New standards on how to handle benzene, how to safely operate grain facilities and how to keep adequate records on maintenance become effective June 1, according to Doug McVey, administrator of the Utah Division of Occupational Safety and Health.
McVey and his staff have held hearings and could make some changes in the proposed standards to meet the concerns of the dozen people who asked questions and gave comments.The standards on benzene and grain handling came from the Occupational Safety and Health Administration and the standard on record-keeping is a revision to reduce the paperwork that 4,000 employers are required to keep when they maintain their equipment.
McVey said that in 1973 Utah officials elected to administer provisions of the Occupational Safety and Health Act, but when the federal agency authorizes a new standard the state agency has a reasonable time to adopt it as part of its program. Standards adopted by the state must meet or exceed the federal standards.
The standard on grain handling affects 55 companies employing about 1,000 workers and covers grain elevators, feed mills, flour mills, rice mills, dust pelletizing plants, dry corn mills, soybean flaking operations and dry grinding operations of soycake.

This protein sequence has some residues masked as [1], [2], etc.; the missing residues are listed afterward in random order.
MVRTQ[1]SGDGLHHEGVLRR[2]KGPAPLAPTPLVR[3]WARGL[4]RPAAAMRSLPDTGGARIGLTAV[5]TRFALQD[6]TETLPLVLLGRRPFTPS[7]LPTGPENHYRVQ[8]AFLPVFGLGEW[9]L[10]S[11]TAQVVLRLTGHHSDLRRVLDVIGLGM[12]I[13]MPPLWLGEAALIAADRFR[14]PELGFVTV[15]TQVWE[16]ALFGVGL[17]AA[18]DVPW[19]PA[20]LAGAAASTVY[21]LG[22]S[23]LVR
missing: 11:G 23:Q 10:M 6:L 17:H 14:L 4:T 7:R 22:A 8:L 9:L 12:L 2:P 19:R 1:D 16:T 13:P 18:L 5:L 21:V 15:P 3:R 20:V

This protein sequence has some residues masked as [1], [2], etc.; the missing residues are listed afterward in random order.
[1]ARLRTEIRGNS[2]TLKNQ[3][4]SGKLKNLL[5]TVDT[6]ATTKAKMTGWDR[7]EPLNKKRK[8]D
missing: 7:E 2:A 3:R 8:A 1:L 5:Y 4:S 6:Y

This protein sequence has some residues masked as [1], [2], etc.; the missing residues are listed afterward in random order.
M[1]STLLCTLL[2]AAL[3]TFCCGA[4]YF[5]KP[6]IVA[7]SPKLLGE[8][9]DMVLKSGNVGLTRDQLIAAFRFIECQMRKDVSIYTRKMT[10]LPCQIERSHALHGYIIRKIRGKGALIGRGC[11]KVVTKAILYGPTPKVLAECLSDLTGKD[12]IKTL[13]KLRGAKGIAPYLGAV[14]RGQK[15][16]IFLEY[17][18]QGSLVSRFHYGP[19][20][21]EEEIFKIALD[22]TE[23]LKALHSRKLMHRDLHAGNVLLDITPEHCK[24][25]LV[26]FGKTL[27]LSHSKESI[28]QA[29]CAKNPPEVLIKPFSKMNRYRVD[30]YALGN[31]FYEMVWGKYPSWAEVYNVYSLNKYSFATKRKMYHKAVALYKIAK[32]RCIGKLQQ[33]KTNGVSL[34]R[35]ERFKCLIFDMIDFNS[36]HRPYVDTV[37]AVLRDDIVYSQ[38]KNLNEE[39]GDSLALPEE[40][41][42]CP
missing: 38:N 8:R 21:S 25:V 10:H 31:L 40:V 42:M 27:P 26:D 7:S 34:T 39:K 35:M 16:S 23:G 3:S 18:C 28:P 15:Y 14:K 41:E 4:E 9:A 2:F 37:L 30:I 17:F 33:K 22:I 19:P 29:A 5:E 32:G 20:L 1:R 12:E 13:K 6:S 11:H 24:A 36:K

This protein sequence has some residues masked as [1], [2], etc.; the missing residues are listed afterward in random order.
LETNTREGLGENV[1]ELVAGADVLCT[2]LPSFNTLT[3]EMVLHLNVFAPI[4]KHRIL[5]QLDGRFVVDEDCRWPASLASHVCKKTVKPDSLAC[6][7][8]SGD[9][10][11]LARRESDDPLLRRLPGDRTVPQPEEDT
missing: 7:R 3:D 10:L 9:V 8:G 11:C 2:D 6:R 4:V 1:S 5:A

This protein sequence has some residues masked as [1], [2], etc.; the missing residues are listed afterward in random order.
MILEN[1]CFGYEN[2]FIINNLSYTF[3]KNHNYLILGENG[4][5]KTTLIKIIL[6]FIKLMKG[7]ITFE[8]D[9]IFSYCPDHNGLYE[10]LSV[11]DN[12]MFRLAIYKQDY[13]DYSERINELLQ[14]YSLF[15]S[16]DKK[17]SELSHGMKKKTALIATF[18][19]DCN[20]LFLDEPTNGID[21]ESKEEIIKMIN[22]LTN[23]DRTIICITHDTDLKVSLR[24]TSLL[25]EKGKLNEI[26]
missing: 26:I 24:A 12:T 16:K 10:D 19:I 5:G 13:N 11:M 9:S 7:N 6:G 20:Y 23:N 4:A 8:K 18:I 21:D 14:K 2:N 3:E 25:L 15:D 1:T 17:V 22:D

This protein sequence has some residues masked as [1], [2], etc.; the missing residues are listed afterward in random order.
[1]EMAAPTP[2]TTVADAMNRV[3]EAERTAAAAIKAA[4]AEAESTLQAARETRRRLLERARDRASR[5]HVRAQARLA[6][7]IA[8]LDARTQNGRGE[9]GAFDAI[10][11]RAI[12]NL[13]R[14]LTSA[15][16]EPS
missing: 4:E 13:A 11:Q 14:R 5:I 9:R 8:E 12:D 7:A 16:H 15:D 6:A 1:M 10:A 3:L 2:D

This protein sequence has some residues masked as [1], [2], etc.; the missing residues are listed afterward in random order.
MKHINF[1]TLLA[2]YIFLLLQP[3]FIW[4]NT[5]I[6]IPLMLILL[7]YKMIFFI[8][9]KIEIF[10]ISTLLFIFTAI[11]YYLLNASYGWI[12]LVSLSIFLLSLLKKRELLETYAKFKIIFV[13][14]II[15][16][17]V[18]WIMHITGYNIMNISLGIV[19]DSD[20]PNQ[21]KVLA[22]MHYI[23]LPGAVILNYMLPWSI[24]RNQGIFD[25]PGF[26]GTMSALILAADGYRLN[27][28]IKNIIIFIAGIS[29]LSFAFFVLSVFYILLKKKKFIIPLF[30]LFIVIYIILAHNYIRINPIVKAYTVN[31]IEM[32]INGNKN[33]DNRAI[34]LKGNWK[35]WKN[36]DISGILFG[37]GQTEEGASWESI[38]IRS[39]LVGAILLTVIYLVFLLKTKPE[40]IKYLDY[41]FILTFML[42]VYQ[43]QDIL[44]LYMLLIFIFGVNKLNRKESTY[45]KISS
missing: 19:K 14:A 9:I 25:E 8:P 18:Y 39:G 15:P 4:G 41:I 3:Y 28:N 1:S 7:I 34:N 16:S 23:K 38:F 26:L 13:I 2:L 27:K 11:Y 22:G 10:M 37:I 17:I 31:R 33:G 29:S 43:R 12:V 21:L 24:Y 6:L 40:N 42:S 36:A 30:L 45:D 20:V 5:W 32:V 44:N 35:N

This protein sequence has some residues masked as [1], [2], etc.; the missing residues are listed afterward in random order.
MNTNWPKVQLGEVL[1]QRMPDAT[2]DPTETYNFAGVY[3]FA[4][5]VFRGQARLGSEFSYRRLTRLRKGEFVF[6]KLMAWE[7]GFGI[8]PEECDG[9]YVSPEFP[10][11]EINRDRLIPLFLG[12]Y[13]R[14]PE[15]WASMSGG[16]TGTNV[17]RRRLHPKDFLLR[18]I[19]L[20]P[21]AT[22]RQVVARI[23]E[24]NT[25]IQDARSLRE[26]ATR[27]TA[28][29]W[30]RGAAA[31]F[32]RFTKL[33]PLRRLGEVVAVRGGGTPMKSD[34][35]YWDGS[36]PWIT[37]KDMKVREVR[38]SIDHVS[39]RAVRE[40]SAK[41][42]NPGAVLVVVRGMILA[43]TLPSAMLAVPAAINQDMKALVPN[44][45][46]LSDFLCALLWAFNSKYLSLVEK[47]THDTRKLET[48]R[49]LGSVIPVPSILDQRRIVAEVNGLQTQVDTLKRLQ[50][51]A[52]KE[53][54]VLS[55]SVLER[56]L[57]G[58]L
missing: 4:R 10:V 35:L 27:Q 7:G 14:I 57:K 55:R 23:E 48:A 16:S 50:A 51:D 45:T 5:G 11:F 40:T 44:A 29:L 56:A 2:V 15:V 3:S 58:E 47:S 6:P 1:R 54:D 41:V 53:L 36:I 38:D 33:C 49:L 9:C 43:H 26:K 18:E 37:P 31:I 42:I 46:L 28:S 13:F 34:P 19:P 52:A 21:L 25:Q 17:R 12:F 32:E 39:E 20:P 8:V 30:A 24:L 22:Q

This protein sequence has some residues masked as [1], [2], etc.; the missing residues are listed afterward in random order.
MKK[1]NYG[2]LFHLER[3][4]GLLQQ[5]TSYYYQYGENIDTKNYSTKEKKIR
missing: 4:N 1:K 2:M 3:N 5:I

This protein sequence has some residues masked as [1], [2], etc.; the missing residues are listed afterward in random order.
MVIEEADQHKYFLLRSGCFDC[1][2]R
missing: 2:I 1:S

Neil Anderson, manager of education and consultation for the division, said there haven't been many problems in grain facilities in Utah, but the potential is always there for grain dust fires and explosions. The new standards also govern the procedures necessary when someone goes into a grain bin because there is a possibility of an oxygen deficiency.
Nobody provided any comments on the benzene handling standard because it has been discussed at great length ever since the federal agency proposed it several months ago, McVey said.